The armchair configuration is a Feng Shui principle used in deciding the position of a home as well as a desk or lounge.
The armchair configuration is a Feng Shui principle used in deciding the position of a home as well as the position of a desk, bed or lounge.
This is how it works. Behind a home in an open landscape there should be a largish mountain and on either side of the property smaller hills. These give it protection from three sides. The front should be open and ideally have views, water…
This is of course of no real use to most of us, if we are living on small blocks in the city or suburbs. Nevertheless, the armchair setting can be translated to this. Here it may mean having neighbouring buildings, or groups of trees or bushes at the back and on the sides of the building. The front should be open and usually has the driveway, the road – a river of traffic. You can see how corner blocks lack the protection from one side.
The recommendation to have your home on the high rather than the low side of the road comes from this. In this way you are in command of the incoming traffic, not at effect of it. Have a look at the homes on streets with a sideways slope. The ones ‘on top’ are definitely more powerful and commanding.
Inside, for a bed, a lounge and a desk, the armchair configuration means having a solid wall (the large mountain) behind you with perhaps the bedside table, sideboards or cabinets on the side. That way you are in full command of the room and supported.
But what about these exceptional exclusive properties that have a backwards slope and their great views towards the back – to the ocean, bay or harbour, and that greet you with a rather unremarkable wall at the front.
Following the armchair principle this would be bad, wouldn’t it? No protection at the back, closed at the front… Surely this principle cannot be that black and white!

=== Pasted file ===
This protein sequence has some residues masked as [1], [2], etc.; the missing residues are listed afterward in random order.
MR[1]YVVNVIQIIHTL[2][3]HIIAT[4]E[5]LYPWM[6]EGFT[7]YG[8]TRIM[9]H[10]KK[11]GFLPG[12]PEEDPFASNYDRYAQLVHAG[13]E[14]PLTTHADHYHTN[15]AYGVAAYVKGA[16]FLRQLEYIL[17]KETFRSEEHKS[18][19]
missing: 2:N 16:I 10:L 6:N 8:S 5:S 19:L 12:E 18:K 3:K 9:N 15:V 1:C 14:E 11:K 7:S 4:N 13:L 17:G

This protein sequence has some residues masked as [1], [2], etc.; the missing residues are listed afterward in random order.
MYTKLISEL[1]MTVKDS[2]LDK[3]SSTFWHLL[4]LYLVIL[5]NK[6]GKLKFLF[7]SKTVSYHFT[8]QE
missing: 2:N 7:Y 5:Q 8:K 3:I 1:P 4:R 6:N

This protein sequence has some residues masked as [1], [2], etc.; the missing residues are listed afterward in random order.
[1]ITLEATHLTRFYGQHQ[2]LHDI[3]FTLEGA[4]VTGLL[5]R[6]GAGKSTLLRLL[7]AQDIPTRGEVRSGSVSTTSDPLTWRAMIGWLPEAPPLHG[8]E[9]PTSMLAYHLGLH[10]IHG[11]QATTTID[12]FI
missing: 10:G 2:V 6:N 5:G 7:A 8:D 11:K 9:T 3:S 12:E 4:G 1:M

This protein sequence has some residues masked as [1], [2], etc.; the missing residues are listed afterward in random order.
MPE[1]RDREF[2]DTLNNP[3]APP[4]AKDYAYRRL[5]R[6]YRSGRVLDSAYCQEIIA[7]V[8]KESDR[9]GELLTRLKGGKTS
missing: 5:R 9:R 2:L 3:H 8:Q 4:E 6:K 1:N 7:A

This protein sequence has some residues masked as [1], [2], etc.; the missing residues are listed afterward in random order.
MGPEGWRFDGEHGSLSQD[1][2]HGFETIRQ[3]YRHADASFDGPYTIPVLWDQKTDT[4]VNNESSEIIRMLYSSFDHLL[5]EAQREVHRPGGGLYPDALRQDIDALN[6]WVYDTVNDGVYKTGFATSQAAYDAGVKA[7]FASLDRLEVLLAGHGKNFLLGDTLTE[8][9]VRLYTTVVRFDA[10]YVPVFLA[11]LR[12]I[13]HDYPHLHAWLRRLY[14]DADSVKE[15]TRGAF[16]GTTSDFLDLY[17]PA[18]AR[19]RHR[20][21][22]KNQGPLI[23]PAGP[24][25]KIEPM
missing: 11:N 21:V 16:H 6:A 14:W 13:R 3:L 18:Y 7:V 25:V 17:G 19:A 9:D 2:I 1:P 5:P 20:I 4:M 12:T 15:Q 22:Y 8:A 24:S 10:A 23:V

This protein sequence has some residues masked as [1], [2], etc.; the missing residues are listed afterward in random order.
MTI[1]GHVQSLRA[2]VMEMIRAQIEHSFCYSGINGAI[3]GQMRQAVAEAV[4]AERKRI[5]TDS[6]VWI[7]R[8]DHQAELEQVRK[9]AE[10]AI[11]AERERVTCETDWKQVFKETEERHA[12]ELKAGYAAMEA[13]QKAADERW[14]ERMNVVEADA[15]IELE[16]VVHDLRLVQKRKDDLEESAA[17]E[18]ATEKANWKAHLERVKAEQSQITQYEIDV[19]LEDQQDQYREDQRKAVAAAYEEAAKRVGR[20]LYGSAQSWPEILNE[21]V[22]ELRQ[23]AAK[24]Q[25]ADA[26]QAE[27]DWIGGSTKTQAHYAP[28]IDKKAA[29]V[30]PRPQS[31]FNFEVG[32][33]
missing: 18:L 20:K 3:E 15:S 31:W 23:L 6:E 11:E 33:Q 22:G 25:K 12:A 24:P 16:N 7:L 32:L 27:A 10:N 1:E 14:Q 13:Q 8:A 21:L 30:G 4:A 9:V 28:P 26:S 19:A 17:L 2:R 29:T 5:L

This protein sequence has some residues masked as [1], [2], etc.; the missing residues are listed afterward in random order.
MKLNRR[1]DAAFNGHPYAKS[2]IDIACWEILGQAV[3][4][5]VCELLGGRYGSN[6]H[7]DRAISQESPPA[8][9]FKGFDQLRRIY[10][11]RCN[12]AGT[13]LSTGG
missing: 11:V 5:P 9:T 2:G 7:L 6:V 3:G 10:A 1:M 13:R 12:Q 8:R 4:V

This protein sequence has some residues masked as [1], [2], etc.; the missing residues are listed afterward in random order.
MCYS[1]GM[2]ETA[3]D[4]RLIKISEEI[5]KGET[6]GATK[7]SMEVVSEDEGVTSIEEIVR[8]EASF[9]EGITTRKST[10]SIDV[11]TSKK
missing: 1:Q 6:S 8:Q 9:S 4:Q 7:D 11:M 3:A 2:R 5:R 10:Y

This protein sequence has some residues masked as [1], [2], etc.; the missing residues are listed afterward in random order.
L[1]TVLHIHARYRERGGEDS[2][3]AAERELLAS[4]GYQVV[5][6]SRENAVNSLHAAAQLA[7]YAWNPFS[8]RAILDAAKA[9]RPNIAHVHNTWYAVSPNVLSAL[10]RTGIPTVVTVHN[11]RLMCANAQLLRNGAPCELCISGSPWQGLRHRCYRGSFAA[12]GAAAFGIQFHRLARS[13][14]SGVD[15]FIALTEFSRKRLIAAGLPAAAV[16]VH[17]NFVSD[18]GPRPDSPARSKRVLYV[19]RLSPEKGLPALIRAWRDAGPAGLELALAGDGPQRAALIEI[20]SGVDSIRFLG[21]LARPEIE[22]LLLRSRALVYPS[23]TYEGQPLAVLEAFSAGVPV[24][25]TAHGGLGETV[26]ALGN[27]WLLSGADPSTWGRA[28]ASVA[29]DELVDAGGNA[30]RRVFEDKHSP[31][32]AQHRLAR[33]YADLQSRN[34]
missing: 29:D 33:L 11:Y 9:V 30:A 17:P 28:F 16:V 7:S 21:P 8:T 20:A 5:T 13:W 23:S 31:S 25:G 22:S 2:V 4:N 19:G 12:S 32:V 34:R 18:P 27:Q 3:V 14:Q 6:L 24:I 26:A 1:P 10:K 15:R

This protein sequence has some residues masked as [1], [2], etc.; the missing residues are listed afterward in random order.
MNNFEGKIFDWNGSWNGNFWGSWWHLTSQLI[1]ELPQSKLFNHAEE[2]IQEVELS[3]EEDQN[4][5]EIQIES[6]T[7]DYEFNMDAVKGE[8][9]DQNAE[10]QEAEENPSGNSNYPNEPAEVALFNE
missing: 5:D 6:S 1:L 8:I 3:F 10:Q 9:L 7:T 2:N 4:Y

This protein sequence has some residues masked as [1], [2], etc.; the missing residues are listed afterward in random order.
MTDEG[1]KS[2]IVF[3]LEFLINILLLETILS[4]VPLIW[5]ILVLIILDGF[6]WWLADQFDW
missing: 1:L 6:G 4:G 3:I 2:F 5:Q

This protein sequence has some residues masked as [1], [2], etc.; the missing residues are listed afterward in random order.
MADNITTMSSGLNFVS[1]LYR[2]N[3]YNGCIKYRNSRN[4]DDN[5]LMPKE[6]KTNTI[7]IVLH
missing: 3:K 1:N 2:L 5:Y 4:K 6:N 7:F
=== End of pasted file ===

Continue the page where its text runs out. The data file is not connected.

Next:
You’re right, but unfortunately I have to give you another one of my ‘it depends’ answers on this. Here is how it works.
The ideal Armchair scene
The armchair principle is 100% true only for the ideal kind of property – the property where its energies correspond to the landscape configuration: a property with the ‘wealth’ energy at the front and the nurturing people support energies at the back.
Such ideal property should be open at the front and protected at the back. But here comes the sobering – or relieving – news: Only 25 % of new properties fit that blueprint. 25% are actually reversed, eg. the other way around and benefit from the openness at the back and the wall at the front. The other 50% and older properties are somewhere in between.
Best advice is to make sure you know the chart when you build. That way you can make the best of the physical energetic influences.
Inside the home the story is somewhat easier, but is still wrought with possible difficulties that can arise from its energy distribution.
Yes, you would place your bed against the solid wall with view of the door and window. Likewise it is good to have your back against this wall when sitting at your desk or on a sofa.
But what if the energy in that wall is negative? Again, we are up against a situation that requires compromise. Negative energetic influences are strong and can cause all sorts of trouble from stress to aches and pains to more serious illness in the long run.
If you feel heavy on that wall and are experiencing any of these symptoms, it might be worthwhile to move the bed, desk or couch. Having supportive energies behind you can make a big difference and give you that real relaxing experience.
The bottom line
Really the bottom line in Feng Shui is that you cannot just apply physical principles without considering the energies. And you cannot have good energies without the corresponding physical support – and I have to continue writing these ‘maybe’ newsletters, as each situation is so individual.
Photo by Cater Yang on unsplash.com